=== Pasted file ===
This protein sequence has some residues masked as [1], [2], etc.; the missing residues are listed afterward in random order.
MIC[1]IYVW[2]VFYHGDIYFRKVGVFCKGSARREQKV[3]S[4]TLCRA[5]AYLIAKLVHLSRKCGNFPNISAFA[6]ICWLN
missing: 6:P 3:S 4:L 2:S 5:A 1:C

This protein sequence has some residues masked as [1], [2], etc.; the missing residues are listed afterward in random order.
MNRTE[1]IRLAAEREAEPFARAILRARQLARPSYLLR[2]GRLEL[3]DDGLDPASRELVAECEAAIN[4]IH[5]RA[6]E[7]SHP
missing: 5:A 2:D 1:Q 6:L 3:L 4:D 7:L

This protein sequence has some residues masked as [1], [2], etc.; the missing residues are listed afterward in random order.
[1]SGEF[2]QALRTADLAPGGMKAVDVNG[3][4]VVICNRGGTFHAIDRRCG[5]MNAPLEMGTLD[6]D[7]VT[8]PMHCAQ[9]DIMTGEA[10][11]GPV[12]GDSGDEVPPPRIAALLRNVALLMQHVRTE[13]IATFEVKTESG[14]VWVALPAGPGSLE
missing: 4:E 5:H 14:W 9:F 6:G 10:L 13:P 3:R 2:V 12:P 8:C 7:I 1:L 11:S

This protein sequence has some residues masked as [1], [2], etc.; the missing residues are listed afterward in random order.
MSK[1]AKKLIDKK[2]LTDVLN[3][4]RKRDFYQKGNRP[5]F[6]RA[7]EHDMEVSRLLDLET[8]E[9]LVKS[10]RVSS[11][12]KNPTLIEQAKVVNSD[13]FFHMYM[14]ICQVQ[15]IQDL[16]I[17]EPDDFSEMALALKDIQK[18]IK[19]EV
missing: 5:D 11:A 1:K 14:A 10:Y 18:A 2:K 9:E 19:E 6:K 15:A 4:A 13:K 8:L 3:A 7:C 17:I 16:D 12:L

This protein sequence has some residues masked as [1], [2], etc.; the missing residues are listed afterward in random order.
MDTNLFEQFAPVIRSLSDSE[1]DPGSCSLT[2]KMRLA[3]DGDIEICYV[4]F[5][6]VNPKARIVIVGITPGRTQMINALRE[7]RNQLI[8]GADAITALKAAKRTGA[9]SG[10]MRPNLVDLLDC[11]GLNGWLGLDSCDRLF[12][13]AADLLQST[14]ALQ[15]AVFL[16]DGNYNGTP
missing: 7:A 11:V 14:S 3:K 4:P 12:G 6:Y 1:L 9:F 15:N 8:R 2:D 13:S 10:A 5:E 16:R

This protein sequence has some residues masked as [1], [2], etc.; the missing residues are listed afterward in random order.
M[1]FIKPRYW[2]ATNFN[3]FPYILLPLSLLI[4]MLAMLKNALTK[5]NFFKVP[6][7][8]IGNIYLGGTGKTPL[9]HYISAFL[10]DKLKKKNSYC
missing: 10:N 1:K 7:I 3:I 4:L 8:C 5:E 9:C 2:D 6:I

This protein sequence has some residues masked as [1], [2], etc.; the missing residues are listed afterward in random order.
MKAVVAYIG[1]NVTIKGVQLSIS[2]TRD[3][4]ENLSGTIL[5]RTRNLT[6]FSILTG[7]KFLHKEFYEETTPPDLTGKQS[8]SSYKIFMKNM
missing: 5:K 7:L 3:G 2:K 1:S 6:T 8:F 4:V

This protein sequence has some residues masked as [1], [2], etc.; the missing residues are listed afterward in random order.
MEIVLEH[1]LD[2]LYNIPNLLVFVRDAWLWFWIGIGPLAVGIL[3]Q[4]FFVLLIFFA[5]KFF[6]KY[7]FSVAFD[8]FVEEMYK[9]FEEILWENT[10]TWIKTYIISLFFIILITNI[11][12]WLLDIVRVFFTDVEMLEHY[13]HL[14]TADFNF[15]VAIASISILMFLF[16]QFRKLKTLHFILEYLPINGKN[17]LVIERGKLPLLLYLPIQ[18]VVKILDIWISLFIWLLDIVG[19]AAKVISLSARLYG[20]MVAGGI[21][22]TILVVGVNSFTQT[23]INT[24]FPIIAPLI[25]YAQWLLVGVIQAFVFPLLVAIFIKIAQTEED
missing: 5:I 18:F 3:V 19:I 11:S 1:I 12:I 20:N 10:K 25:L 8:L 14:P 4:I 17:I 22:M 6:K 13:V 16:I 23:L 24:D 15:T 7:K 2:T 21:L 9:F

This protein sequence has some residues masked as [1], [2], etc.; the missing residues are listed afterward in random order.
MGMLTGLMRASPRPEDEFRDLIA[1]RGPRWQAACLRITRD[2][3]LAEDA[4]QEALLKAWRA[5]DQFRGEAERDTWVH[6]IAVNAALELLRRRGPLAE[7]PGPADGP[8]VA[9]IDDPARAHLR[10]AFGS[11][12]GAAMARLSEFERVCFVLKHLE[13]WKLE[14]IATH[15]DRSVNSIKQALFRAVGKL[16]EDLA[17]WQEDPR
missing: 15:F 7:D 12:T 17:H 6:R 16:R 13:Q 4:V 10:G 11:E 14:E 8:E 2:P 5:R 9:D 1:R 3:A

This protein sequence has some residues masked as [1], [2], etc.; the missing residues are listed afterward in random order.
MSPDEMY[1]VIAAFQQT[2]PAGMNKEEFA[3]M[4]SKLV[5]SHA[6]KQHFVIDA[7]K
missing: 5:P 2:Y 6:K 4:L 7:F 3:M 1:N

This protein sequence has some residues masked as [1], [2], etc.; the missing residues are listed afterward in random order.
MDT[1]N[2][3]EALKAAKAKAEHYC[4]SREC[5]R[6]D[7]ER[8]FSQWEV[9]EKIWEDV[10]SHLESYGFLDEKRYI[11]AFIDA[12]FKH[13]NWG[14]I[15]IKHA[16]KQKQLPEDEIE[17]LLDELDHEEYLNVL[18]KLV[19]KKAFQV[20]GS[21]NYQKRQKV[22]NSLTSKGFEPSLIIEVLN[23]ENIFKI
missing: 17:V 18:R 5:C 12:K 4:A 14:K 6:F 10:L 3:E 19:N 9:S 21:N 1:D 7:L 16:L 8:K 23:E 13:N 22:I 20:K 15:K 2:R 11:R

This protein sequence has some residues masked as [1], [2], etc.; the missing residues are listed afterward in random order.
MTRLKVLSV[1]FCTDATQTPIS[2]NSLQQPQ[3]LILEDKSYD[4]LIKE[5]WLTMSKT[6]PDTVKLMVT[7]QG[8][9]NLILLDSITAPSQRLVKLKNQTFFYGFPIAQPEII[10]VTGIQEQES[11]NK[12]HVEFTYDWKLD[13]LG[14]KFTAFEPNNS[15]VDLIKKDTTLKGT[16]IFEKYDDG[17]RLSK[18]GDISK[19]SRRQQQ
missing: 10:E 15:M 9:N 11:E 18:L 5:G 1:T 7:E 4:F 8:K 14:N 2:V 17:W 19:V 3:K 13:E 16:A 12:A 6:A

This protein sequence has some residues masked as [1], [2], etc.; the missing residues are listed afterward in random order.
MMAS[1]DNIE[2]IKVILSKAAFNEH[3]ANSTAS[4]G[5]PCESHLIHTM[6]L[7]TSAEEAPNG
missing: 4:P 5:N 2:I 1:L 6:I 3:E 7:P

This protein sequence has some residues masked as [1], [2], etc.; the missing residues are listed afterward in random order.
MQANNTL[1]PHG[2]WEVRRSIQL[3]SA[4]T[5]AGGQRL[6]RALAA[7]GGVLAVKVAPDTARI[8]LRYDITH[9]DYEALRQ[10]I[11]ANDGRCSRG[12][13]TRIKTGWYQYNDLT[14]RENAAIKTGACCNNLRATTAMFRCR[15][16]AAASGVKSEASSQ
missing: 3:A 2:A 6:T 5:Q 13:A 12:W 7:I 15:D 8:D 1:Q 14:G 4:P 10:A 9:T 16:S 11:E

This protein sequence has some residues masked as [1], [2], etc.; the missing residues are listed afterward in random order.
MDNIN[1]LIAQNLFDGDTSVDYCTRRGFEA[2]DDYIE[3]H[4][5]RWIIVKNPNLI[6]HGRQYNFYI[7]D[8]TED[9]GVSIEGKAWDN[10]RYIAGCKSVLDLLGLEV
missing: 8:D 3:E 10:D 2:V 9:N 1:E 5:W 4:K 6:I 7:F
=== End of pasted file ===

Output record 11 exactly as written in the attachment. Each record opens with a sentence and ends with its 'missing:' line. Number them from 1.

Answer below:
This protein sequence has some residues masked as [1], [2], etc.; the missing residues are listed afterward in random order.
MDT[1]N[2][3]EALKAAKAKAEHYC[4]SREC[5]R[6]D[7]ER[8]FSQWEV[9]EKIWEDV[10]SHLESYGFLDEKRYI[11]AFIDA[12]FKH[13]NWG[14]I[15]IKHA[16]KQKQLPEDEIE[17]LLDELDHEEYLNVL[18]KLV[19]KKAFQV[20]GS[21]NYQKRQKV[22]NSLTSKGFEPSLIIEVLN[23]ENIFKI
missing: 17:V 18:R 5:C 12:K 4:A 14:K 6:F 10:L 3:E 19:N 9:S 21:N 1:D 7:L 16:L 8:K 23:E 13:N 22:I 20:K 15:K 2:R 11:R